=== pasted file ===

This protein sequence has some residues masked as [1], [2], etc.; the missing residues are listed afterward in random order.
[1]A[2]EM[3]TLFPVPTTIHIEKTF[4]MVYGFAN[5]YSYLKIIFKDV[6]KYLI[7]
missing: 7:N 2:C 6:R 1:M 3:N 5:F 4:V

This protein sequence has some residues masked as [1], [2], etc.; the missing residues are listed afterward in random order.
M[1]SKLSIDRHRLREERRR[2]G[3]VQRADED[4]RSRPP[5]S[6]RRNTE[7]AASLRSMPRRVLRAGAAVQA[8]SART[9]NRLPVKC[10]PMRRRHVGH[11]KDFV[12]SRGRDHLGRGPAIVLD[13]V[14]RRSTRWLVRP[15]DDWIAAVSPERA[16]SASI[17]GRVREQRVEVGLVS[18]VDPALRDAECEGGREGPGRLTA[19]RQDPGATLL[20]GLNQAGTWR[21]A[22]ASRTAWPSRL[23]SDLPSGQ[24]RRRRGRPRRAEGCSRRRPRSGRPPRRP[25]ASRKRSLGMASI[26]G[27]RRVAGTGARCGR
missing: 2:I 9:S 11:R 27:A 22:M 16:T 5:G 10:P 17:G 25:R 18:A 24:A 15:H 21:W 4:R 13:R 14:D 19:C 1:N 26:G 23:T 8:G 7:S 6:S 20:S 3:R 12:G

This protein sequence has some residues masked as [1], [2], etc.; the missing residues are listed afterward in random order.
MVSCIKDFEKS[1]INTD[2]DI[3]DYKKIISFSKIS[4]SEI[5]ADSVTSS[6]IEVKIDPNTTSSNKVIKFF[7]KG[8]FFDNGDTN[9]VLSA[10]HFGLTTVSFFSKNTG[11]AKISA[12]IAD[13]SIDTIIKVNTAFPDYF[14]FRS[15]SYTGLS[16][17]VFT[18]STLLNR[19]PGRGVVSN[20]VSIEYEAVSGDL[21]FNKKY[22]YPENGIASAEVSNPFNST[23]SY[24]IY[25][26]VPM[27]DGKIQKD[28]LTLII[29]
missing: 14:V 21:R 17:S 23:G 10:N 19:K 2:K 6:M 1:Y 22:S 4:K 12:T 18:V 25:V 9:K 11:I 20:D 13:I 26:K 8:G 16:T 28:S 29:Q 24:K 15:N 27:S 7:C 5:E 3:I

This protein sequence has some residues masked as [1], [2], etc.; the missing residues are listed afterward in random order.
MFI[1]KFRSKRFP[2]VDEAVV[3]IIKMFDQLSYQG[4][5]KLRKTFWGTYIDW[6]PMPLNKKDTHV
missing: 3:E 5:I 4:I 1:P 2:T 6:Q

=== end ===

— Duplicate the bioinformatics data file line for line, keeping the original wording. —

This protein sequence has some residues masked as [1], [2], etc.; the missing residues are listed afterward in random order.
[1]A[2]EM[3]TLFPVPTTIHIEKTF[4]MVYGFAN[5]YSYLKIIFKDV[6]KYLI[7]
missing: 7:N 2:C 6:R 1:M 3:N 5:F 4:V

This protein sequence has some residues masked as [1], [2], etc.; the missing residues are listed afterward in random order.
M[1]SKLSIDRHRLREERRR[2]G[3]VQRADED[4]RSRPP[5]S[6]RRNTE[7]AASLRSMPRRVLRAGAAVQA[8]SART[9]NRLPVKC[10]PMRRRHVGH[11]KDFV[12]SRGRDHLGRGPAIVLD[13]V[14]RRSTRWLVRP[15]DDWIAAVSPERA[16]SASI[17]GRVREQRVEVGLVS[18]VDPALRDAECEGGREGPGRLTA[19]RQDPGATLL[20]GLNQAGTWR[21]A[22]ASRTAWPSRL[23]SDLPSGQ[24]RRRRGRPRRAEGCSRRRPRSGRPPRRP[25]ASRKRSLGMASI[26]G[27]RRVAGTGARCGR
missing: 2:I 9:S 11:R 27:A 22:M 16:T 5:G 10:P 17:G 25:R 18:A 24:A 15:H 21:W 4:R 13:R 14:D 19:C 1:N 26:G 23:T 8:G 7:S 6:S 20:S 3:R 12:G

This protein sequence has some residues masked as [1], [2], etc.; the missing residues are listed afterward in random order.
MVSCIKDFEKS[1]INTD[2]DI[3]DYKKIISFSKIS[4]SEI[5]ADSVTSS[6]IEVKIDPNTTSSNKVIKFF[7]KG[8]FFDNGDTN[9]VLSA[10]HFGLTTVSFFSKNTG[11]AKISA[12]IAD[13]SIDTIIKVNTAFPDYF[14]FRS[15]SYTGLS[16][17]VFT[18]STLLNR[19]PGRGVVSN[20]VSIEYEAVSGDL[21]FNKKY[22]YPENGIASAEVSNPFNST[23]SY[24]IY[25][26]VPM[27]DGKIQKD[28]LTLII[29]
missing: 14:V 21:R 17:S 23:G 10:N 19:K 2:K 6:M 1:Y 22:S 4:K 12:T 18:V 25:V 9:K 11:I 20:D 13:I 26:K 8:G 16:T 28:S 29:Q 24:K 15:N 27:S 7:C 5:E 3:I

This protein sequence has some residues masked as [1], [2], etc.; the missing residues are listed afterward in random order.
MFI[1]KFRSKRFP[2]VDEAVV[3]IIKMFDQLSYQG[4][5]KLRKTFWGTYIDW[6]PMPLNKKDTHV
missing: 3:E 5:I 4:I 1:P 2:T 6:Q